# 0059: Cairo III – Circles and Arcs

Let’s jump right in and look at…

## Drawing a Circle

Results of this example:

The essence of circle drawing is this:

``````bool onDraw(Scoped!Context context, Widget w)
{
context.setLineWidth(3);
context.arc(330, 160, 40, 0, 2 * 3.1415);
context.stroke();

return(true);

} // onDraw()
``````

And even though you might expect a `circle()` function, we actually use `arc()`… and since an arc is just an incomplete circle, well… there you go.

The arguments to the `arc()` function are:

• x position of the circle’s center,
• y position of the circle’s center,
• the circle radius (as if the circle were complete),
• the point along the arc where we start drawing, and
• the point along the arc where we stop drawing.

Those last two arguments are in radians. That’s why the point where we stop drawing is two times PI.

### The Wikipedia/Cairo Anomaly

When I first started exploring the `arc()` function, I wasn’t getting the results I expected. My confusion was twofold:

• I had assumed that 0 degrees (and therefore 0.0 radians) was true north like it is on a compass, and
• I also assumed that, like a compass, degrees increase in a clockwise direction around the circle.

Eventually, I realized that Cairo agreed with Wikipedia on one count, but not the other.

So, here’s the straight dope on radians according to Cairo:

• 0 is to the east (compass east), and
• radians increase in value in a clockwise direction.

Not being much of a mathematician, I have no idea why 0 faces east and I certainly don’t know why Wikipedia’s conversion chart has radians increasing in a counter-clockwise direction. But Cairo agrees with real-world clocks and compasses, so at least we have those as jumping off points for understanding what’s going on with Cairo arcs.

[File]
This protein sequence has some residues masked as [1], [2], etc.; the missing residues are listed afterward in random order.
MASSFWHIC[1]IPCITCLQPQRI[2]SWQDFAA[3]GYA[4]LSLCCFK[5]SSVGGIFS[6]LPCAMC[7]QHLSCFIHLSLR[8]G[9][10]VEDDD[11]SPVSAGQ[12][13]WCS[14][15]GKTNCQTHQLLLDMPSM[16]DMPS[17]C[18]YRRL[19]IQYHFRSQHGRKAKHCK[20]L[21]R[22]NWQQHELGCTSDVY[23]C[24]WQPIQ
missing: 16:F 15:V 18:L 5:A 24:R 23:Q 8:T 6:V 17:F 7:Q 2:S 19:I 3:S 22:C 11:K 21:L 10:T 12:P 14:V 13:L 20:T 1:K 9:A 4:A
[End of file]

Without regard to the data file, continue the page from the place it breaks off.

So I took the liberty of reproducing the conversion chart so it accurately reflects Cairo’s worldview:

## Drawing an Arc

Results of this example:

You may be ahead of me on this one, but drawing an arc is the same as drawing a circle except that the start and end points stop short of describing the entire circle:

``````bool onDraw(Scoped!Context context, Widget w)
{
float x = 320, y = 180;
float radius = 40, startAngle = 0.7, endAngle = 2.44;

// draw the arc
context.setLineWidth(3);
context.stroke();

return(true);

} // onDraw()
``````

If you consult the conversion chart, you’ll see that the arc starts at about 40 degrees (south-southeast in Cairo’s version of the universe) and goes to 140 degrees. And remember, drawing is done in a clockwise direction, so even though the start point is to the right of the end point (effectively, right to left) it’s still a clockwise `stroke()`.

## Conclusion

Next time, we’ll continue on and cover fills, then double back and have a bit of fun with arcs.